European study conducted in collaboration with the World Health Organisation (WHO) Regional Office for Europe demonstrates that taxation is not necessary to impact sugary soft drinks consumption
This study compares frequency of sugary soft drinks consumption in adolescents in six European countries pre- and post-taxation and compares results to similar countries where a tax has not been introduced. In the main, larger, or at least similar, declines in the proportion (%) of adolescents drinking sugary soft drinks daily have been reported in countries which have not introduced a soft drink tax, compared to similar countries with soft drinks taxes.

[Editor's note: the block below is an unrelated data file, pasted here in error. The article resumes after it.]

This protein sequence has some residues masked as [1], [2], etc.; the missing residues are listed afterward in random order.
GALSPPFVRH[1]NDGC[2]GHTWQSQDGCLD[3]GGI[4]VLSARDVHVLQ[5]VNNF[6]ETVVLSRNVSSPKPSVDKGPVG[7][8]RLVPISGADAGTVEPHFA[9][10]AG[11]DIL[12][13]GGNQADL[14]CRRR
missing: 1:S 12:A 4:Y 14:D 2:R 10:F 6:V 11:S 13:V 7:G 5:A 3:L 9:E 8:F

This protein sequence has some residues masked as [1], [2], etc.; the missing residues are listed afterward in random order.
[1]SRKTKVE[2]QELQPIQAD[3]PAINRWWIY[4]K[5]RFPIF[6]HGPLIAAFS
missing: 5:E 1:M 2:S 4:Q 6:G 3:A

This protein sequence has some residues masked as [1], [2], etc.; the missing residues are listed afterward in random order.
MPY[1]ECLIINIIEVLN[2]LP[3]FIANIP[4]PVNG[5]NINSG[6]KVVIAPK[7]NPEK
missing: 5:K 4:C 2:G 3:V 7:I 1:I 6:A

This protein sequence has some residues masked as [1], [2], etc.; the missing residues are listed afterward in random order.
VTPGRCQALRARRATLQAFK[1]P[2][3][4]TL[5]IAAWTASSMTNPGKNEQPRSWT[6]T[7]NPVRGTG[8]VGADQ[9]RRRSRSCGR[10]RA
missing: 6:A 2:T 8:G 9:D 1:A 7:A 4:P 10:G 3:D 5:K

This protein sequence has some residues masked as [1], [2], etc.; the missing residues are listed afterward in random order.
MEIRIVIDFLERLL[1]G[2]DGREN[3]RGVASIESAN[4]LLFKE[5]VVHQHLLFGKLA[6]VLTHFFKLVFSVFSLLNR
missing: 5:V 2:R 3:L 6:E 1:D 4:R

European Commission’s taxation report concludes that other policies than taxation on soft drinks and high fat sugar salt (HFSS) foods can have a positive effect on European consumers’ health
This report, entitled “Mapping of Fiscal Measures and Pricing Policies Applied to Food, Non-alcoholic and Alcoholic Beverages”, maps existing fiscal measures and other pricing policies aiming to reduce the consumption of alcohol and of products high in fat, sugar, and salt, including non-alcoholic beverages, in the countries participating in the EU health programme as well as Australia, Chile and the United States. UNESDA has reacted to this report.